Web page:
What is the most difficult part about being a photographer?
I love photography. I also think that I’m pretty good at it☺️. I’ve heard, though, that being in freelance can be risky and it can be difficult to make it. I just want some info. #photography #art #photography
I think the answer to this question will depend on what skills you find challenging.
To be a successful photographer, one needs to be great at self-promotion, and frankly, that's one thing I personally abhor doing. You really should believe that your work is good and that you're worth each penny that you charge your clients. You should be marketing yourself as much as possible so that you can earn steady enough of an income to sustain yourself.
Secondly, I would say dealing with people is another skill that some people will have trouble with. Settings expectations and communication is something that you need to do with every job, but it's essential when working freelance. Also, if you work long enough, you will run into just terrible people that will make the job not-fun.
Lastly, also expect to do lots of repetitive work. Most well paid photography gigs are shooting headshots, weddings, and corporate gigs that may get non-inspiring when you do it over and over again. So be prepared for that and try to find joy in every job you do in some way.
I wish you the best of luck Shannon!
Always shoot in the highest format you can and if there's something different/special about your work people will notice. Never give up.
clem recommends the following next steps:
I am an IT professional but Photography is my hobby and this also gets along with my profession as i get to travel (You don't have to spend your own money for photography this way :-)).
The tough things i find in photography are:
1> Cominh out from Auto mode and Start using Manual mode on your dslr.
2> Checking the clicked photographs with experiments and learning from it--Most Important.
3> Photography is 50% done with your clicks and rest 50% you have to do editing, so in parallel learning a software like Adobe Photoshop is required.
4> Selling your images. There are many sites like shutterstock, getty images, imagesbazaar.com, where you can sell your clicks, but before that check the portfolio of these companies, the photo galleries and see what sells.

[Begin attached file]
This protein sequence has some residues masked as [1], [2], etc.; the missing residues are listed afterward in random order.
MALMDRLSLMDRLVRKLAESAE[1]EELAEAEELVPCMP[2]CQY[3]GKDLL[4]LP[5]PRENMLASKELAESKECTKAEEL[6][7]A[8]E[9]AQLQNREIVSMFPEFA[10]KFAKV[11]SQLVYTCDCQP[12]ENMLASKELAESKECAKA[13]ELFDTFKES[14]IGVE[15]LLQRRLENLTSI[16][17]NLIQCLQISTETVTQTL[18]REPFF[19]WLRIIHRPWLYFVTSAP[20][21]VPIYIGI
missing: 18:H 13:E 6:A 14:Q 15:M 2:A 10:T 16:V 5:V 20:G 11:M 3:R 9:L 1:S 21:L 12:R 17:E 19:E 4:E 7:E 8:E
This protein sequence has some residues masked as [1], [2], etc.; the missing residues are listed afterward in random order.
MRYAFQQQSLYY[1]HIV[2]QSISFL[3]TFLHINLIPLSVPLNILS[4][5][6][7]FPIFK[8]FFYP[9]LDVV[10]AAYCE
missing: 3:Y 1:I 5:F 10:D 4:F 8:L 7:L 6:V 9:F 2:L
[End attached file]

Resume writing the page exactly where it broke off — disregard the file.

However, if what you want to do is shoot everything, you could be a jack of all trades. You could shoot weddings to stay solvent, and finance other smaller projects that are closer to your heart, like travel or street photography. Defining your unique style as the others say will be key here as well, to make sure your work isn't all over the place just because your subject matter is diverse.
Another option is to go into fine art photography and network like crazy until you can get galleries to show your work. This is likely the least "tied-down" option, but also likely the least financially secure. It typically takes decades to break into the art world (unfortunately, if you're a woman it sometimes takes longer).
You could also be a staff photographer if you're into commercial work. However, you'll definitely reach a pay threshold, because corporations will see you as an expense and there's only job security for a few years before you either get bored, become a drain on the company, or they decide to outsource or automate. However, if financial security is what you need at first (maybe you want to pay off student loans quickly), it may be a decent place to start.
Madalina recommends the following next steps:
What a great question! Photography is a beautiful world to be a part of! Making any kind of art, for that matter!
If this is something you love, then photography has the potential to be a great career path. If I had to say anything about getting started-- get comfortable shooting things you don't love to shoot. This has been my experience in the past when I was getting started out. When you are new to the world of photography and still becoming comfortable with your camera, don't say no to an opportunity to shoot! Do families, seniors, wedding, products, corporate, food... find what you love to shoot! This will build your portfolio and allow you to have images to show in lots of different fields. If you find out that you don't love working in that specific field, that's okay. It is important right now for you to be growing in the art form in general, building your understanding of the medium and figuring out what you like. This will lead to jobs and as time goes on, maybe even a more steady job in your dream area. Freelance is wrapped up in this. Unless you are employed full time by an agency, brand, musician, etc. then you will be shooting freelance. This is super common. Most of those people with the stable jobs didn't land them right away.
Develop relationships along the way and learn from those who do it best! Learn from photographers who paved the way and become an expert! Find your niche and build your portfolio. You got this!